Making a deal with Georgiou to lead an attack on the Klingon homeworld isn’t the best idea, and not a typical move on the part of the Federation, but it is a pretty realistic illustration of the toll that war takes on one’s sense of morality. Cornwell, resolute, and Sarek, possibly thinking about what happens to the planet Vulcan at this point, contact the Federation leaders, who agree to follow Georgiou’s advice to attack the military targets on the Klingon home world to end the war.
But what else was agreed to? Because Sarek, speaking privately with Georgiou, seems to negotiate an exchange of her freedom for a guarantee that the Klingons will permanently be put out of commission, leaving the ship and saying to Burnham that the plans to fight the Klingons are ”evolving”. When Burnham asks for more details, he deflects, giving her relationship advice re: Tyler instead. He says he understands her mixed feelings about Tyler, with him being a little bit Klingon, a little bit Rock-Roll, with parents being killed by Klingons, etc. But before he leaves he tells her, ”Never regret loving someone, Michael.”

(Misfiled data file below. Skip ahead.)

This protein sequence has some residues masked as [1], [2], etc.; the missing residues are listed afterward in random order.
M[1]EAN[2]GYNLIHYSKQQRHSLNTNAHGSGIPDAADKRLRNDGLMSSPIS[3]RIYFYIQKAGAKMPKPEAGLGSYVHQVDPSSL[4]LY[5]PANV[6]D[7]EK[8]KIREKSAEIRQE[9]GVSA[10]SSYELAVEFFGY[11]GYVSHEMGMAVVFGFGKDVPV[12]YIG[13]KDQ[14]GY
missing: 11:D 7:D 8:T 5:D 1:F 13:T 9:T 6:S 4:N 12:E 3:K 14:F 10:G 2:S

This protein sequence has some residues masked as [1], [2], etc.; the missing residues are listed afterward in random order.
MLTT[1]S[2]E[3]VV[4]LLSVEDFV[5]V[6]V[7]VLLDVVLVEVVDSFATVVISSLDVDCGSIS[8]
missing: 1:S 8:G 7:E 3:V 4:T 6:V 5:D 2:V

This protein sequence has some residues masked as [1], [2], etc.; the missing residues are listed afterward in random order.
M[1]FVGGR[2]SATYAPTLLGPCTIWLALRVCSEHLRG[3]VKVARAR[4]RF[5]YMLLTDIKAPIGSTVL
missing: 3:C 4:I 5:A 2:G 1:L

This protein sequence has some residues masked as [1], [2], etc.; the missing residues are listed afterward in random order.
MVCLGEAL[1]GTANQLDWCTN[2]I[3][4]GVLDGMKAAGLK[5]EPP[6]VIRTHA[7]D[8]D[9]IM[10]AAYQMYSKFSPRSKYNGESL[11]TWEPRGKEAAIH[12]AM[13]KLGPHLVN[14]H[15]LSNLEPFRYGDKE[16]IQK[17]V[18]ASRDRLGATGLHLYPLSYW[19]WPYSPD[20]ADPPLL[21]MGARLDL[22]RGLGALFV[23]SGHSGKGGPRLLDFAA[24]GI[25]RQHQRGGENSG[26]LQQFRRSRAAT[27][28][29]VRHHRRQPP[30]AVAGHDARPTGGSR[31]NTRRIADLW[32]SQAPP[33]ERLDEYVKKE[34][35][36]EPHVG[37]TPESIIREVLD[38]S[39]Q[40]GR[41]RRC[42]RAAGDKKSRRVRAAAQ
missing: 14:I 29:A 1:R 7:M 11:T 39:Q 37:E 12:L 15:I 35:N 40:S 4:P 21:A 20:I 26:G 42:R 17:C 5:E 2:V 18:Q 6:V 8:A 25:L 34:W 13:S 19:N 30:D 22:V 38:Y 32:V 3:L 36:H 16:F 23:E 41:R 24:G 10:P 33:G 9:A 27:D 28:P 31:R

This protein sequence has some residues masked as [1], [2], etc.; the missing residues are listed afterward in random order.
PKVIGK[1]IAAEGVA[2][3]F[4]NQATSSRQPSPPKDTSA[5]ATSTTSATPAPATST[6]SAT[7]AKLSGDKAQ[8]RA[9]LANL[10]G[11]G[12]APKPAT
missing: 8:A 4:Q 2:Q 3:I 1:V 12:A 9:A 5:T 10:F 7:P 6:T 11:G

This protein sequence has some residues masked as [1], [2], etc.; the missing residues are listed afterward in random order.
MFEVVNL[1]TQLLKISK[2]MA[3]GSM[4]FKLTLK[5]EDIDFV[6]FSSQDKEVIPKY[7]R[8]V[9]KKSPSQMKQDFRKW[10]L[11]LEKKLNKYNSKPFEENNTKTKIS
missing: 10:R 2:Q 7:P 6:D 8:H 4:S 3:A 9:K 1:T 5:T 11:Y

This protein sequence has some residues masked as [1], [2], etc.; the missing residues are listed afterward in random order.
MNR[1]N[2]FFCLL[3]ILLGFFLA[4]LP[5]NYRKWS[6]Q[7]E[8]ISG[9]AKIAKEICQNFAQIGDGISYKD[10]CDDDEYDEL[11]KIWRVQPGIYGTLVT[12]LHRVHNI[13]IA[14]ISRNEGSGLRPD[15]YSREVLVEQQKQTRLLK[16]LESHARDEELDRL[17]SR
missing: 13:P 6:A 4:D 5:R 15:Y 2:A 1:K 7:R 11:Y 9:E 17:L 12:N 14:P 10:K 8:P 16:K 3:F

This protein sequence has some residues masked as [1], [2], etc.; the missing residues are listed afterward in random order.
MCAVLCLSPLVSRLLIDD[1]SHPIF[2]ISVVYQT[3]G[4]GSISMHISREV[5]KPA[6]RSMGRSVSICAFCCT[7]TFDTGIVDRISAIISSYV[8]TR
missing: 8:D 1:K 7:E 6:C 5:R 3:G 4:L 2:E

That’s no moon…
So, like I said, almost everything about this episode is gloomy and depressing. But there was one wonderful moment of light. The success of the plan to attack the Klingon homeworld depends on the Discovery using the spore drive to do a pinpoint jump to the interior of the planet. And the supply of spores on the Discovery is practically gone. No spores, no jump. But it turns out that there is still a small supply of mycelial spores on board, and Stamets comes up with a plan to terraform a small moon and quickly grow a new crop from a super spore sample that he has. You might think that this will take months, but apparently it only takes mere minutes.
I’ll spare you the techno babble preceding the planting of the spore samples but, I have to say, the resulting laser light show is gorgeous. All crewmembers look properly awed, and the mycelial forest springs to life in a Rainbow Bright brilliance of squiggly space plant life and releases its sparkly spores. The effect is nicely done, not overblown, and provides us with the sight of the crew actually smiling, if only for a moment.